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Experimental and Applied Acarology

, Volume 75, Issue 4, pp 399–407 | Cite as

Amblyomma ticks infesting amphibians and Squamata reptiles from the lower Amazon region, Brazil

  • Allana Cavalcante Torres
  • Antonio Humberto Hamad Minervino
  • Alfredo Pedroso Santos Júnior
  • Cristiane Sarturi
  • Thiago Fernandes Martins
  • Willian Gomes Vale
  • Adriana Caroprezo Morini
  • Arlei Marcili
  • Juliana Machado Portela
  • Solange Maria Gennari
Article

Abstract

Amphibians and Squamata reptiles belonging to a zoological collection were screened for ectoparasites, which were removed from the hosts and identified using morphological keys. Descriptive statistics and analysis of the association between the parasite and host characteristics (taxonomic group, capture location and habitat) were done. Among the 1256 animals examined (319 amphibians and 937 reptiles), 86 individuals were parasitized, corresponding to a frequency of 6.9% (6.6% reptiles and 7.5% amphibians). Ticks in the adult and nymph stages were identified to the species level; all of them belonged to the species Amblyomma dissimile. The larvae were identified to the genus level and were all Amblyomma sp. In total 69 larvae, 28 nymphs and eight adults were found. The most parasitized species was the frog Rhinella major: 24 parasitized animals of 65 examined (36.9%). There was a difference (P < 0.001) between parasitism by ticks of the genus Amblyomma with regard to the habitat of capture of the parasitized animal, with a higher parasitism rate in hosts that inhabited open areas as compared to animals ensconced in forest areas and edges of forests. New tick-host associations are given.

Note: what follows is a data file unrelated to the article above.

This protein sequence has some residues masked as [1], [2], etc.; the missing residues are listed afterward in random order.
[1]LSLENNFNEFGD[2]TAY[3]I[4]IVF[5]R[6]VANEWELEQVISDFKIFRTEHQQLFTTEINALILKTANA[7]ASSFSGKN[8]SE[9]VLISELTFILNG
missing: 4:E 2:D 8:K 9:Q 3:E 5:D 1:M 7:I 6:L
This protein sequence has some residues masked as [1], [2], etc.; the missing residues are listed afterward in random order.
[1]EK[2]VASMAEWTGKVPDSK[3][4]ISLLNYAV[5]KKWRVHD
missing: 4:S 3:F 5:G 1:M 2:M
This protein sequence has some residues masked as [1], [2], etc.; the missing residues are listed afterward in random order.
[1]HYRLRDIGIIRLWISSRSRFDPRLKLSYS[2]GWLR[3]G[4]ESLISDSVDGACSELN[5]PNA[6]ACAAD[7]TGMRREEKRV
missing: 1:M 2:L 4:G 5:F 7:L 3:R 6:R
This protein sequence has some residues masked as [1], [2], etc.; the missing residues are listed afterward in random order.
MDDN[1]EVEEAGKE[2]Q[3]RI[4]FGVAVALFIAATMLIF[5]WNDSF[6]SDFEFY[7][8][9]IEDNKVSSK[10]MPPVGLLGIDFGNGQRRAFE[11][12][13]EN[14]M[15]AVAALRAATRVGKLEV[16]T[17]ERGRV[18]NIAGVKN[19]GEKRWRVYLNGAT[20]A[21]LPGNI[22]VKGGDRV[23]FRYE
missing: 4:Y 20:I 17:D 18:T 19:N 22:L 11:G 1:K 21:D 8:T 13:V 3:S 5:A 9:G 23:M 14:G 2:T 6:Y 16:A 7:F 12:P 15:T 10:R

Keywords

Tick Amblyomma dissimile Ectoparasites Hosts 

Notes

Acknowledgements

We thank the CNPq for research productivity fellowship granted to Antonio Humberto Hamad Minervino, Solange Maria Gennari and Arlei Marcili. The authors are grateful to Dr. Marcelo Bahia Labruna for his support during this study.

Compliance with ethical standards

Conflict of interest

The authors declare that they have no conflict of interest.

Ethics approval

This study was approved by the Animal Use Committee from the Federal University of Western Pará (Authorization #01004/2016). Wild animals were collected with the approval from the Brazilian Institute of Environment and Renewable Natural Resources (Authorization #24072-1).

Supplementary material

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Supplementary Figure 2 (PNG 3532 kb)
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Supplementary Figure 3 (PNG 3084 kb)

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Copyright information

© Springer Nature Switzerland AG 2018

Authors and Affiliations

  • Allana Cavalcante Torres
    • 1
  • Antonio Humberto Hamad Minervino
    • 1
  • Alfredo Pedroso Santos Júnior
    • 1
  • Cristiane Sarturi
    • 1
  • Thiago Fernandes Martins
    • 2
  • Willian Gomes Vale
    • 2
  • Adriana Caroprezo Morini
    • 1
  • Arlei Marcili
    • 1
    • 3
  • Juliana Machado Portela
    • 1
  • Solange Maria Gennari
    • 2
    • 3
  1. 1.Universidade Federal do Oeste do ParáSantarémBrazil
  2. 2.Faculdade de Medicina Veterinaria e ZootecniaUniversidade de São PauloSão PauloBrazil
  3. 3.Universidade de Santo AmaroSao PauloBrazil

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